.30 Carbine ballistic test

.30 Carbine ballistic test

30Carbine-1

Not too long ago the good people at MKS Supply sent me a new Inland M1 Carbine to review, you can read that review here. In researching the rifle and cartridge I learned that is was not considered the man stopper as the larger caliber rifles but as a carbine it sure was handy.

As with other calibers such as the 9mm Luger, ammunition technology has come a long way since the cartridge’s inception.  So, I thought while I had the rifle handy, test ammunition left over, and freshly melted ballistic gel why not see what a difference the newer defensive type ammunition makes. I used all the same rounds from the accuracy test including original Lake City Match .30 Carbine.

First a little history on the cartridge.

U.S. Army specified for a new cartridge to be greater than .27, with an effective range of at least 300 yards. Based on the Army’s specifications Edwin Pugsley of Winchester begin with a .30 caliber, 100–120 grain bullet at a velocity of 2,000 feet per second. Initially cartridges were made by turning down rims on .32SL cases and loaded with .30 caliber bullets. The first 100,000 cartridges were headstamped “.30 SL”.

The .30 Carbine (or 7.62×33) was introduced in the 1940s and was designed for the M1 Carbine and an eighteen inch barrel.  The .30 Carbine was developed by Winchester and is similar to the .32 Winchester Self-Loading cartridge in .30 caliber. Though they developed the cartridge they did not immeditally submit a carbine for testing.

The M1 Carbine appeals to re-enactments as well as sporting and collecting, not to mention recreational use.  As a sporting cartridge it is good for small and medium-game and at best marginal for deer-size game. In carbines full metal jacket bullets do not expand must if at all but with the introduction to jacketed soft point and Critical Defense the .30 Carbine has gained a bit of an edge. Standard .30 carbine full metal jacket bullet weighs in at 110 grains. The .30 Carbine generates about half the muzzle energy of the typical .30-30 Winchester so it is not an ideal cartridge for many sporting purposes on larger animals.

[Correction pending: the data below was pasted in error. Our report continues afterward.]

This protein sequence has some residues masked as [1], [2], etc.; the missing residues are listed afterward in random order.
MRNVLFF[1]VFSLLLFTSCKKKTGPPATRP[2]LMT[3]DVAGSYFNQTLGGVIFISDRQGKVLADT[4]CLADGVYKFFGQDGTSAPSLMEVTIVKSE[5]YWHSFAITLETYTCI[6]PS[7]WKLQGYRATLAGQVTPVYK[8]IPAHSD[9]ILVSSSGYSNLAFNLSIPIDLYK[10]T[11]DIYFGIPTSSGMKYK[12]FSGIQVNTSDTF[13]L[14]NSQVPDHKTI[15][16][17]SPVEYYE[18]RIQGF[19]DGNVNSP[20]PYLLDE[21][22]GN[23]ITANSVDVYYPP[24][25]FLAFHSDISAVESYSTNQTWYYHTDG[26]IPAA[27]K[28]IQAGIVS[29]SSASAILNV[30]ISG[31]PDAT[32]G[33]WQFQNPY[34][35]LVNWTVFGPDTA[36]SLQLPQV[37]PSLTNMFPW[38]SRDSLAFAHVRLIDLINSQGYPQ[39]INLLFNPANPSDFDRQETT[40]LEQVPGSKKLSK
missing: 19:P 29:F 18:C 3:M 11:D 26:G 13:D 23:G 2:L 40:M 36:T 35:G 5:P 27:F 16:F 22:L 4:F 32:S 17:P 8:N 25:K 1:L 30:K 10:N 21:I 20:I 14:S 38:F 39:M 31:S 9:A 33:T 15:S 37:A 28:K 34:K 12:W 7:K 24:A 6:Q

30 Carbine Ballistic test

bt-1

Though all the full metal jacket penetrated through 3 layers and 32 inches of ballistic gel, I had two round that did well for expansion and not going through both blocks of gel, The Hornady Critical Defense and Federal jacketed soft point.

So, yet another round has benefited from advanced bullet technology to make it a more viable defensive round.

30Carbine-2

For those keeping score, that is another twenty some rounds through the Inland M1 Carbine without trouble, I realize an additional twenty rounds is not that much more to report but I am including all the information from the ballistic test in this article, including round count.

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3 Responses to .30 Carbine ballistic test

  1. Mr Natural August 21, 2015 at 5:40 pm #

    Recommend you try the Remington 110gr RN soft point. It has the reputation of exhibiting excellent expansion and penetration in other tests such as

    http://www.ar15.com/ammo/project/Self_Defense_Ammo_FAQ/#.30%20carbine

    If you can find and can afford it, the Corbon DPX .30 carbine ammo is reputed to be the unchallenged king of that caliber for self defense. IF you can find it and IF you can afford it.

    • Harold Mendelson October 4, 2016 at 12:58 am #

      I own two M1 carvings both originals. One an Inland, the other an IBM. I have shot thousands of rounds through them, mostly reloads. I have never tried the more exotic bullets. I was surprised by the penetration of both the eround nose and Spire point.
      The only negative thing I have to say about the new Inland manufactured carbine is you can’t use them in the CMP 30 carbine matches run by the CMP.

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